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Missing persons: Taken, without a trace

QUETTA: On November 19, 2011, Afzal* saw the turmoil in Balochistan up close and personal. He was an international relations student at the University of Balochistan when he was allegedly picked up by the agencies on suspicion that he was, in some capacity, associated with a militant organisation. This young Baloch’s release came 11 long, gruelling months later.

“At an early age, it seems like the world is at our disposal. And yet, what I went through was nothing but immense pain,” he says as he stands next to an abandoned primary school, remembering an anguished past.

“If we could have been allowed to concentrate on education, the scenario would be very different. But now, I’ve lost everything I used to believe in.”

The Human Rights Commission of Pakistan and other rights bodies have repeatedly raised red flags in reference to alleged human rights violations in the province. And yet, as the separatist insurgency escalated in recent years, so did acts of terrorism, and the death toll of civilians and security forces alike.

A harrowing tale

Aslam’s time in captivity, during which his whereabouts were unknown, affected not just him but all his loved ones.

“My captors would make me listen to my mother’s and sister’s voices from another room, over a tape recorder, to torture me,” he recounts.

His friends, Monis * and Ibrahim* are still visibly shaken by the ordeal.

“Baloch are an indigenous part of Balochistan. This should not mean living in constant fear,” says Jan. “It seems that our natural wealth is our greatest enemy.”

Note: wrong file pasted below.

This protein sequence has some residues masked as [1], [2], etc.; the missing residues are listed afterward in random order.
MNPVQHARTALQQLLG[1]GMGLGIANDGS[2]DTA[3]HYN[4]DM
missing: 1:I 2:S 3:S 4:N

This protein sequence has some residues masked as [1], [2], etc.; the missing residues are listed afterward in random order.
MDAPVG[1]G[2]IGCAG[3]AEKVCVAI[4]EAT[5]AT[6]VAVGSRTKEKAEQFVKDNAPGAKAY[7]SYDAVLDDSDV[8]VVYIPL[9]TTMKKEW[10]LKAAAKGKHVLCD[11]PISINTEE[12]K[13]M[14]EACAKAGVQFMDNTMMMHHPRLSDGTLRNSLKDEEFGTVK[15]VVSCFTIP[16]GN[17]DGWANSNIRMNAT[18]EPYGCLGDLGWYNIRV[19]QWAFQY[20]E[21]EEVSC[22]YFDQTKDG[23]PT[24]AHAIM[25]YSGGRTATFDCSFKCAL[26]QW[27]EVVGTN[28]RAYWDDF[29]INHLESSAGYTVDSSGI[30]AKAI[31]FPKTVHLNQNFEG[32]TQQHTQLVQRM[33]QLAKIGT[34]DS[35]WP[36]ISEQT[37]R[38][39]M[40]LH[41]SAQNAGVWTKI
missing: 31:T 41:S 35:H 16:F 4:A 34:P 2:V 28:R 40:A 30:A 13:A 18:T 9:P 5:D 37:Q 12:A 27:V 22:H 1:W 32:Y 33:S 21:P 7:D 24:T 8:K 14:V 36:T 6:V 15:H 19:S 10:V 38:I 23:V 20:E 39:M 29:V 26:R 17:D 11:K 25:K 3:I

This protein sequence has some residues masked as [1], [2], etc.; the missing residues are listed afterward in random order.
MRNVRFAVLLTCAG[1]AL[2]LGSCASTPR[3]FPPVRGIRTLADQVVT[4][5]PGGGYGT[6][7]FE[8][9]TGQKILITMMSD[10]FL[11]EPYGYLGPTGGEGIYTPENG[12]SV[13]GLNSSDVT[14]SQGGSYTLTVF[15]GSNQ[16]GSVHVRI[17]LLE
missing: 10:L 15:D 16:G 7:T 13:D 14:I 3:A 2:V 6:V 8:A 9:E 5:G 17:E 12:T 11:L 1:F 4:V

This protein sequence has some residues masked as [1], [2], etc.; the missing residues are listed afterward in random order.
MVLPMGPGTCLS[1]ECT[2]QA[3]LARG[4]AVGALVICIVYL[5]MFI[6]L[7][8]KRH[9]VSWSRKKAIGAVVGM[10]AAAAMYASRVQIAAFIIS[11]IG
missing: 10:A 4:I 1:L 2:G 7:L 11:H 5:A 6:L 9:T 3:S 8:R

Afzal and Monis had to travel to Quetta to earn a degree. All the while, they helped their families by transporting apples, peaches and cherries to the provincial capital.

According to Ibrahim, on the fateful day, armed men surrounded Afzal and one of them hit him on the head with a rifle butt. Ibrahim tried to help him but a heavily built, moustached man blocked him.

“I recognised three of the men – they were students at our university!” says Ibrahim. “They accused Afzal of assisting ‘traitors’. Then they sped off in a truck.”

“Now Afzal is not more than a zombie,” adds Monis.

Missing forever

Despite the sordid experience that left him with permanent mental scars, Afzal is lucky to have survived the assault. At least he is alive, he says, and not many of those who go missing can say the same for themselves.

According to Nasrullah Baloch, chairman of Voice for Baloch Missing Persons, around 70 bodies have been found so far in different places in Balochistan and from Karachi in Sindh during the tenure of the incumbent government.

“We believe in this government’s earnestness as it is taking practical steps against the officers involved in the kidnapping of Baloch political activists,” he added.

More jarring facts are cited by other people. A government officer in Balochistan, who spoke to The Express Tribune on condition of anonymity, said that more than 550 mutilated bodies have been found during the last three years, most of them from Makran, Khuzdar, Kalat and Quetta city. Officially, the government disputes the figures cited by rights activists.

Not-for-profit rights groups have consistently challenged the figures provided by government departments when it comes to missing persons.

In this vein, Afzal knows well that a worse fate could have come to him. “I’m alive, I’m close to my family,” Afzal says. “They have suffered with me. I now understand the value of so many things, especially freedom.”

*Names have been changed to protect identity

Published in The Express Tribune, November 10th, 2013.

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